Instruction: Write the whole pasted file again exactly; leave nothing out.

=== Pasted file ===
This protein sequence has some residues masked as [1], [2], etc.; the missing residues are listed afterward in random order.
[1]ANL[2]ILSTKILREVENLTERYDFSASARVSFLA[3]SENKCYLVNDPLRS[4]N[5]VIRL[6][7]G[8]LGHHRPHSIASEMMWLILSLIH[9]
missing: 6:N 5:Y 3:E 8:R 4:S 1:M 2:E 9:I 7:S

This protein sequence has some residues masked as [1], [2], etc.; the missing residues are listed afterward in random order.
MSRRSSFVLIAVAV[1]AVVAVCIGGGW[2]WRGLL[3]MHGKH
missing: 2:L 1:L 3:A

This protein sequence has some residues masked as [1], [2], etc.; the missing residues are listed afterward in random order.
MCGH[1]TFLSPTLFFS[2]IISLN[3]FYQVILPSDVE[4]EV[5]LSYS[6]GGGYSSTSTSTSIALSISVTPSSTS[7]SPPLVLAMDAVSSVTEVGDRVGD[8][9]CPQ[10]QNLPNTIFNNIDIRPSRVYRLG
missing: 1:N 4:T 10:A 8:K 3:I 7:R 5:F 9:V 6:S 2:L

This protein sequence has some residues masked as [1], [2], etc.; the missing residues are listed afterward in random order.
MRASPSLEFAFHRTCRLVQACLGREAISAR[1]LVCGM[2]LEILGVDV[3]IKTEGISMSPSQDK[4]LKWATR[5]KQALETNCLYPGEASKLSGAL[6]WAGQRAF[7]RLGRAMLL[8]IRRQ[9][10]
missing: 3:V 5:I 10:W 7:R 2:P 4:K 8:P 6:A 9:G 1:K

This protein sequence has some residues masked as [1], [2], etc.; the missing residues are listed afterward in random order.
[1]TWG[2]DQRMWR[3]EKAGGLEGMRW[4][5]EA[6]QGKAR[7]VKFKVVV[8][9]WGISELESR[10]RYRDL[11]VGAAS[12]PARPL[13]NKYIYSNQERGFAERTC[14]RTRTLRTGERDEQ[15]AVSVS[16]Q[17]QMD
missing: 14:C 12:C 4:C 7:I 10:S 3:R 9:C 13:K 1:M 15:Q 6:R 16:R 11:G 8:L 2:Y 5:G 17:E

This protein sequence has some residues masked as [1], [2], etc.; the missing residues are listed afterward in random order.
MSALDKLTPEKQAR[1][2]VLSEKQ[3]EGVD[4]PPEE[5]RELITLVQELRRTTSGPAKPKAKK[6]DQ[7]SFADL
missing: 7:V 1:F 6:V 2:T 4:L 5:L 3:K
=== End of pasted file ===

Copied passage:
This protein sequence has some residues masked as [1], [2], etc.; the missing residues are listed afterward in random order.
[1]ANL[2]ILSTKILREVENLTERYDFSASARVSFLA[3]SENKCYLVNDPLRS[4]N[5]VIRL[6][7]G[8]LGHHRPHSIASEMMWLILSLIH[9]
missing: 6:N 5:Y 3:E 8:R 4:S 1:M 2:E 9:I 7:S

This protein sequence has some residues masked as [1], [2], etc.; the missing residues are listed afterward in random order.
MSRRSSFVLIAVAV[1]AVVAVCIGGGW[2]WRGLL[3]MHGKH
missing: 2:L 1:L 3:A

This protein sequence has some residues masked as [1], [2], etc.; the missing residues are listed afterward in random order.
MCGH[1]TFLSPTLFFS[2]IISLN[3]FYQVILPSDVE[4]EV[5]LSYS[6]GGGYSSTSTSTSIALSISVTPSSTS[7]SPPLVLAMDAVSSVTEVGDRVGD[8][9]CPQ[10]QNLPNTIFNNIDIRPSRVYRLG
missing: 1:N 4:T 10:A 8:K 3:I 7:R 5:F 9:V 6:S 2:L

This protein sequence has some residues masked as [1], [2], etc.; the missing residues are listed afterward in random order.
MRASPSLEFAFHRTCRLVQACLGREAISAR[1]LVCGM[2]LEILGVDV[3]IKTEGISMSPSQDK[4]LKWATR[5]KQALETNCLYPGEASKLSGAL[6]WAGQRAF[7]RLGRAMLL[8]IRRQ[9][10]
missing: 3:V 5:I 10:W 7:R 2:P 4:K 8:P 6:A 9:G 1:K

This protein sequence has some residues masked as [1], [2], etc.; the missing residues are listed afterward in random order.
[1]TWG[2]DQRMWR[3]EKAGGLEGMRW[4][5]EA[6]QGKAR[7]VKFKVVV[8][9]WGISELESR[10]RYRDL[11]VGAAS[12]PARPL[13]NKYIYSNQERGFAERTC[14]RTRTLRTGERDEQ[15]AVSVS[16]Q[17]QMD
missing: 14:C 12:C 4:C 7:I 10:S 3:R 9:C 13:K 1:M 15:Q 6:R 16:R 11:G 8:L 2:Y 5:G 17:E

This protein sequence has some residues masked as [1], [2], etc.; the missing residues are listed afterward in random order.
MSALDKLTPEKQAR[1][2]VLSEKQ[3]EGVD[4]PPEE[5]RELITLVQELRRTTSGPAKPKAKK[6]DQ[7]SFADL
missing: 7:V 1:F 6:V 2:T 4:L 5:L 3:K